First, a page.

As for the US government, its answer to my question on Gavdos was: ‘These are bilateral issues between Greece and Turkey. Our desire is for both sides to resolve this dispute bilaterally and peacefully.’ This deviates somewhat from what the State Department wrote to me in 2003: ‘We recognize Greece’s border with Turkey, but not all the territorial waters implications which Greece asserts. We have not taken a position on sovereignty over Imia/Kardak, in part because of the lack of an agreed maritime boundary.’ Also, when I asked about Greece’s twelve mile nautical and ten mile airspace limits, the reply was: ‘We recognize the six [!]-mile territorial sea claim and a claim to the superjacent air space. We do not recognize Greece’s claim to territorial air space seaward of the outer limit of its territorial sea.

The Israeli response on Gavdos was embarrassing. William Anagnostaras tried to be as helpful as he could, but, after various telephone conversations (during which he told me that his new Ambassador was an Israeli Arab), his government was unable to state its view. This contrasts with the response that I had receivedsome years earlier, when the Israeli Embassy had written to me:‘Israel recognises Greece and Turkey in full terms and the existing borders of each country.’ However, their ambassador at the time refused to answer a question about Greece’s maritime and air space limits. Clearly, Israel’s then increasingly close formal co-operation with Turkey (training flights, manufacturing and intelligence co-operation) explained the reason for the lack of a satisfactory response.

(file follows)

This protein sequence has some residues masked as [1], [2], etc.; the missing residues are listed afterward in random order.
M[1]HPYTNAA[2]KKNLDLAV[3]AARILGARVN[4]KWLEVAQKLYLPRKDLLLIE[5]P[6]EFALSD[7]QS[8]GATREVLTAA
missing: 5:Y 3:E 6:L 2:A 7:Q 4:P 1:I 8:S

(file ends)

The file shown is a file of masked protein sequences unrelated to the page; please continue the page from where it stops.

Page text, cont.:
The French reply was courteous and rather similar to the British one: ‘The French Republic has not taken a formal position on the concurrent claims of Greece and Turkey relative to these two [Gavdos and Imia] islands.’ Unlike the British and Americans, however, the French Embassy stated that both parties should agree to resolve territorial differences at the International Court of Justice [rather than bilaterally].

The German reply was mildly farcical. Herr Féaux de la Croix obliquely wrote: ‘Replying to your query dated 15 June I would refer you to freely accessible information.’ When I asked him to explain what he meant, and to be more specific, he agreed that his reply really meant that his government declined to comment.

And so to the Russians. They were at one and the same time the friendliest and the most unyielding. Despite several telephone conversations with their press officer, and intimations that an answer would come, it never arrived. Perhaps the Russians do not wish to irritate Greece or Turkey, while the US does not mind needling Greece at various times.

The Italian response, from a Martin Brook, was only oral: ‘Italy adheres to international treaties.’ Could they say otherwise? This is really slightly worrying for Greece, since back in 1996, the Italian Foreign Ministry put out a statement confirming that Italian rights in the area [Imia/Kardak] had been transferred to Greece in 1947. The fact that the Italian government did not even state this to me, let alone anything about Gavdos, should be disquieting for Greek diplomats.

The Irish government, like the Russian and Israeli ones, has still proven unable to give any response about Gavdos, or even about the islet of Rockall, claimed by both Ireland and Britain. The British were, however, very clear that this islet is British.

The Iranians, after a little bit of chasing, finally told me on the telephone that ‘their government had no position’.